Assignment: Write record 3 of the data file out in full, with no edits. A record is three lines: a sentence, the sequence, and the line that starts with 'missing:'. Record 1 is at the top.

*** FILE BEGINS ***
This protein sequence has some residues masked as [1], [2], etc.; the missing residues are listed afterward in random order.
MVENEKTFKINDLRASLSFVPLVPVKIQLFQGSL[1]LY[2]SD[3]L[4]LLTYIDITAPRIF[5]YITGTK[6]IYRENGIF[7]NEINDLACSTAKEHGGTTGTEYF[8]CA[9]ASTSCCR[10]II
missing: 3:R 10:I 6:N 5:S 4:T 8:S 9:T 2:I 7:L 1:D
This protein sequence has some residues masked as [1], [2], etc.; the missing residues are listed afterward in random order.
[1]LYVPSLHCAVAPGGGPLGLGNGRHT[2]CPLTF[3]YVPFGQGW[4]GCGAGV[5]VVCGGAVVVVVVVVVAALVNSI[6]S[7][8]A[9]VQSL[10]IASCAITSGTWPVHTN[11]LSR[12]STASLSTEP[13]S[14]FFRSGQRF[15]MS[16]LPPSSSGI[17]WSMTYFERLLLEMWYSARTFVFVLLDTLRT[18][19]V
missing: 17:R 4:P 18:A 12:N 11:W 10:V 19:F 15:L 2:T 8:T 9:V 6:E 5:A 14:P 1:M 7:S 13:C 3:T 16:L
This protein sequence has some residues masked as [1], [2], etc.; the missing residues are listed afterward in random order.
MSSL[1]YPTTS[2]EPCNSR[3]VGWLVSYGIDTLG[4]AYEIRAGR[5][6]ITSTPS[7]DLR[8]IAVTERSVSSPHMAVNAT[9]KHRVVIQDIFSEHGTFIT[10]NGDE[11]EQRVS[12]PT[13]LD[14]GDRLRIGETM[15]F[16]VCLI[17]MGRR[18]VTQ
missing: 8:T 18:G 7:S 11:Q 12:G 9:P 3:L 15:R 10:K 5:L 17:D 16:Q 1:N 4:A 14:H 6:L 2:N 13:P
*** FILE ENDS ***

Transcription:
This protein sequence has some residues masked as [1], [2], etc.; the missing residues are listed afterward in random order.
MSSL[1]YPTTS[2]EPCNSR[3]VGWLVSYGIDTLG[4]AYEIRAGR[5][6]ITSTPS[7]DLR[8]IAVTERSVSSPHMAVNAT[9]KHRVVIQDIFSEHGTFIT[10]NGDE[11]EQRVS[12]PT[13]LD[14]GDRLRIGETM[15]F[16]VCLI[17]MGRR[18]VTQ
missing: 8:T 18:G 7:S 11:Q 12:G 9:P 3:L 15:R 10:K 5:L 17:D 16:Q 1:N 4:A 14:H 6:L 2:N 13:P